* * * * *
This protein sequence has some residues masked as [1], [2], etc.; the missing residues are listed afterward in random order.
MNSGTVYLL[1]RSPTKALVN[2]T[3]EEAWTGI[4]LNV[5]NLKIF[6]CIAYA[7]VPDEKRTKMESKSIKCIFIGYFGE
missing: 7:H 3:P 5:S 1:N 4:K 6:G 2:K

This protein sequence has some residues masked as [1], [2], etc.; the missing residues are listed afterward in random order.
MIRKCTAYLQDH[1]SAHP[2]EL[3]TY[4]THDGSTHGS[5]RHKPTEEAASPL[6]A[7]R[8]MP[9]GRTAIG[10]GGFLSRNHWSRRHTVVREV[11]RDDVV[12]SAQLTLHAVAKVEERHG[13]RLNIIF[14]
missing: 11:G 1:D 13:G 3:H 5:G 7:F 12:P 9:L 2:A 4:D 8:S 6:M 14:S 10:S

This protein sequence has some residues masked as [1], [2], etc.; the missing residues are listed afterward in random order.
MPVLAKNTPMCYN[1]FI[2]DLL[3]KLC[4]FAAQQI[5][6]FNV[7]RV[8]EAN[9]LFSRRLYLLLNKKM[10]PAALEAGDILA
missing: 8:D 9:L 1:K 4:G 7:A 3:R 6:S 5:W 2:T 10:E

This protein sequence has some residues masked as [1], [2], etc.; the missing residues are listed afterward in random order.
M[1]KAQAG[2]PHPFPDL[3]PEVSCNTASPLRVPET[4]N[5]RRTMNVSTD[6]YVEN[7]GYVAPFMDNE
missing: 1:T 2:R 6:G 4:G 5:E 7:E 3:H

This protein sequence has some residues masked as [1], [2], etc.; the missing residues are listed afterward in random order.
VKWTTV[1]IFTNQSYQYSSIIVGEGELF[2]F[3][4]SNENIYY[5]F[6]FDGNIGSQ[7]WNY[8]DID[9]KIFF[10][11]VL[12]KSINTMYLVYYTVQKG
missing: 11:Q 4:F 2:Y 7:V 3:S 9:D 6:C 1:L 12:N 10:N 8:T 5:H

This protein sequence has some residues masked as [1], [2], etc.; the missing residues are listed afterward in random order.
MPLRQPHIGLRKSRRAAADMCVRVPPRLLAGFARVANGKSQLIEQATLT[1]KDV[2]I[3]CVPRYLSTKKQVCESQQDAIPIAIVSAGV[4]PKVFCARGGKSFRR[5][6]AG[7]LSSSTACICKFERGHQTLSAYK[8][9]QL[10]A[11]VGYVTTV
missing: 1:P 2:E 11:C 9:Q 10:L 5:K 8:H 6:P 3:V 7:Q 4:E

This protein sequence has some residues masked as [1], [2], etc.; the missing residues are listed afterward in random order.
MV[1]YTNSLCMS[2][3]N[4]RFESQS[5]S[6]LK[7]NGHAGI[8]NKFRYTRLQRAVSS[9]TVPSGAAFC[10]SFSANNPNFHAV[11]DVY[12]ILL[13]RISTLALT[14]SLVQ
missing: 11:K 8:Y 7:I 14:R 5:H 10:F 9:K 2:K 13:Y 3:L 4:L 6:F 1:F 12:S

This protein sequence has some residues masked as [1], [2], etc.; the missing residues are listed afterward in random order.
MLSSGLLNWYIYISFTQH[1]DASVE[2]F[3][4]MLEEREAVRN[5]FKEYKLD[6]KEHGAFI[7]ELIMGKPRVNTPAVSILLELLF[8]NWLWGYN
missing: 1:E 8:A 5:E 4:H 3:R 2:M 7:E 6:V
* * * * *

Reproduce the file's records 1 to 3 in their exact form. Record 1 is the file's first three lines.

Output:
This protein sequence has some residues masked as [1], [2], etc.; the missing residues are listed afterward in random order.
MNSGTVYLL[1]RSPTKALVN[2]T[3]EEAWTGI[4]LNV[5]NLKIF[6]CIAYA[7]VPDEKRTKMESKSIKCIFIGYFGE
missing: 7:H 3:P 5:S 1:N 4:K 6:G 2:K

This protein sequence has some residues masked as [1], [2], etc.; the missing residues are listed afterward in random order.
MIRKCTAYLQDH[1]SAHP[2]EL[3]TY[4]THDGSTHGS[5]RHKPTEEAASPL[6]A[7]R[8]MP[9]GRTAIG[10]GGFLSRNHWSRRHTVVREV[11]RDDVV[12]SAQLTLHAVAKVEERHG[13]RLNIIF[14]
missing: 11:G 1:D 13:G 3:H 5:G 7:F 12:P 9:L 2:A 4:D 8:S 6:M 14:S 10:S

This protein sequence has some residues masked as [1], [2], etc.; the missing residues are listed afterward in random order.
MPVLAKNTPMCYN[1]FI[2]DLL[3]KLC[4]FAAQQI[5][6]FNV[7]RV[8]EAN[9]LFSRRLYLLLNKKM[10]PAALEAGDILA
missing: 8:D 9:L 1:K 4:G 7:A 3:R 6:S 5:W 2:T 10:E